With millions of Americans still at home, about 1 in 3 people nationwide are expected to see their utility bills go up by at least 10% this summer.
That's according to renewable energy company Arcadia, which measured the increase in residential energy use from 10,000 customer households across 13 major U.S. cities in March and April 2020 to estimate how much more power Americans consume when under stay-at-home orders or unemployed. Overall, Arcadia estimates Americans in the 13 cities studied (which make up about a third of the U.S. population) will spend between $2 and $37 more on utility bills during June, July and August, just from spending more time at home.
That's because the more time people spend at home, the more electricity, water and gas they use during daytime hours, Arcadia found. About half of the entire U.S. workforce is now working remotely, 35% of which made the switch recently because of the pandemic, according to recent research from MIT economists.
It's worth noting that the expected 10% increase doesn't even take into account the electricity bill surge that typically happens in summer due to rising temperatures.
The level of energy use will vary city to city, Arcadia says. Those with denser populations like Philadelphia and New York will be hit hardest, while those on the West Coast, such as Seattle and San Francisco, will see smaller increases, according to Arcadia's research.
Those worried about paying their utility bills amid the ongoing coronavirus pandemic should contact their provider. While many providers' Covid-19 specific programs are ending in June, you may be able defer utility bills through the assistance programs most companies offer year round, including major providers such as ConEd, Duke Energy, FirstEnergy and PSE&G. PG&E, which serves California, offers two programs that provide a monthly discount of up to 20% for families of four making less than $52,000.
There's also the Low Income Home Energy Assistance Program (LIHEAP), a federal program for low-income families that helps with energy bills. While income eligibility requirements vary by state, generally a four-person household earning less than $36,400 qualifies.
Households that receive other federal benefits such as food stamps, Temporary Assistance for Needy Families (TANF), Supplemental Security Income or certain types of veteran's benefits are also eligible. You can call the National Energy Assistance Referral (NEAR) hotline toll-free at 1-866-674-6327 to get information on where to apply for LIHEAP.
Beyond assistance programs, there are steps you can take around your home to keep your energy bills low and hopefully save some extra cash each month. Here are five easy things you can do today that probably won't cost you any money upfront.
Start by unplugging appliances, devices and chargers around your home when they're not in use. Many common household items such as laptops, televisions and gaming consoles still draw energy even when they're not turned on, says savings expert Lauren Greutman. Keeping these items plugged in all the time could add an extra $100 to $200 a year to your energy bills.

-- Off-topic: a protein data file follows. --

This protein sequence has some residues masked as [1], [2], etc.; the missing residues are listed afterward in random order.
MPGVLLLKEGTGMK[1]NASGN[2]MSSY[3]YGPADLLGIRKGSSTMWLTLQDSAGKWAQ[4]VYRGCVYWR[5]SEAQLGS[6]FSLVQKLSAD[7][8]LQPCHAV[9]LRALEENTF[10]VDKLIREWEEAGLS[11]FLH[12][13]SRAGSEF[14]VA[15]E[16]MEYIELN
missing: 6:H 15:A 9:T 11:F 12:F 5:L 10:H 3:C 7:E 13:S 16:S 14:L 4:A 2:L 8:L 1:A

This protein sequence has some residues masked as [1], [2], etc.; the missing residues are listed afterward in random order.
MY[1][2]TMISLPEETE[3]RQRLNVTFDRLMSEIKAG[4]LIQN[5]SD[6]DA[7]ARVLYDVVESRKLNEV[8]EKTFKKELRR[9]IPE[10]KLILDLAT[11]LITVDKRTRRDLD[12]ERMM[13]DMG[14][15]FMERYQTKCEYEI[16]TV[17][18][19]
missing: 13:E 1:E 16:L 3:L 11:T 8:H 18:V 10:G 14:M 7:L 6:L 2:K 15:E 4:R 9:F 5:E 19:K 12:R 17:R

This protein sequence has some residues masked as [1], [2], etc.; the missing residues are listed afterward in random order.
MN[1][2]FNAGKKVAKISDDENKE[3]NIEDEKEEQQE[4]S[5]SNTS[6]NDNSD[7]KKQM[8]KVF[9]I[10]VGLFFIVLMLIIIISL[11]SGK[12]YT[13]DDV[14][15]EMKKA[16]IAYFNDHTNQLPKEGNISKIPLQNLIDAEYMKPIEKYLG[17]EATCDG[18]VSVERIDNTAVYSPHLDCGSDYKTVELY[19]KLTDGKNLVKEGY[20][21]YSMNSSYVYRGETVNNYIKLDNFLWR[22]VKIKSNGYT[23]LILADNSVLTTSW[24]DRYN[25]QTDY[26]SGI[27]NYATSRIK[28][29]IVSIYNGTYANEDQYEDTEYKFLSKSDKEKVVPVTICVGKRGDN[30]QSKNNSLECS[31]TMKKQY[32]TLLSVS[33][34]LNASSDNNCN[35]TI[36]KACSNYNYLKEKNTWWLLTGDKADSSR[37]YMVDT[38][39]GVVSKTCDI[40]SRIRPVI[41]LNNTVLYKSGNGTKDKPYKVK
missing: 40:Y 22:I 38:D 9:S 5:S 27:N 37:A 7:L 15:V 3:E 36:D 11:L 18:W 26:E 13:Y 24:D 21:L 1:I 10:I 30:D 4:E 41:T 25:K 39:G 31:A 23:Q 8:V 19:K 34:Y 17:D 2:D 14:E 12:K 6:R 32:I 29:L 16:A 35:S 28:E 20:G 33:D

To make it easier to remember to turn off unused items, plug things into a power strip that you can simply turn off when you're not using, Greutman recommends. That way, instead of having to unplug every cord individually, you can simply flip off the power to several appliances at once. This can be especially helpful if you have outlets in hard-to-reach places in your home. You can also upgrade to a smart power strip, or an advanced power strip, that can detect when a device is not in use and turn off the outlet or be put on a timer.
During the summer months, turning on the oven can cost you. That's because using your oven to cook dinner or bake cookies can increase the room's temperature by 10 degrees, which can make your air conditioning kick into overdrive. By using an outdoor grill or microwave — or preparing no-cook meals — you could save 2% to 5% on cooling costs.
When it comes to water usage, cooler is better if you're looking to save money, Arcadia says. When doing laundry, for example, using cooler water settings saves energy since about 80% of the energy your washing machine consumes is used to heat the water.
Taking cooler showers yourself may also help lower costs. Water heaters account for about 17% of a home's energy usage, according to the Energy Department. And when showering, most of that hot water ends up down the drain. If you don't trust yourself to keep the dial on cool, you can turn down your water heater.
When programming your thermostat, even a few degrees can make a difference. You can save as much as 10% on your energy bills by adjusting your thermostat back seven to 10 degrees from its normal setting for eight hours a day, according to the U.S. Department of Energy. The agency recommends setting air conditioning units at 78°F when you're at home and need to cool off.
Keep in mind that you can also turn on a ceiling fan to help keep things cool. Running a fan takes far less energy than turning up (or on) your AC. But keep in mind that you should still turn off fans when you leave the room. "Fans cool people, not rooms, by creating a wind chill effect," says the Energy Department.
The sunshine may look and feel inviting in the summer, but keeping your windows uncovered in the middle of the day can increase your energy costs since your air conditioning system has to work harder to keep cool. That's because 76% of the sunlight that falls on standard windows enters to become heat, according to the Department of Energy.
Try keeping the blinds closed or the curtains drawn from 2 p.m. to 7 p.m., which are typically the hours that are the hottest parts of the day, Arcadia recommends.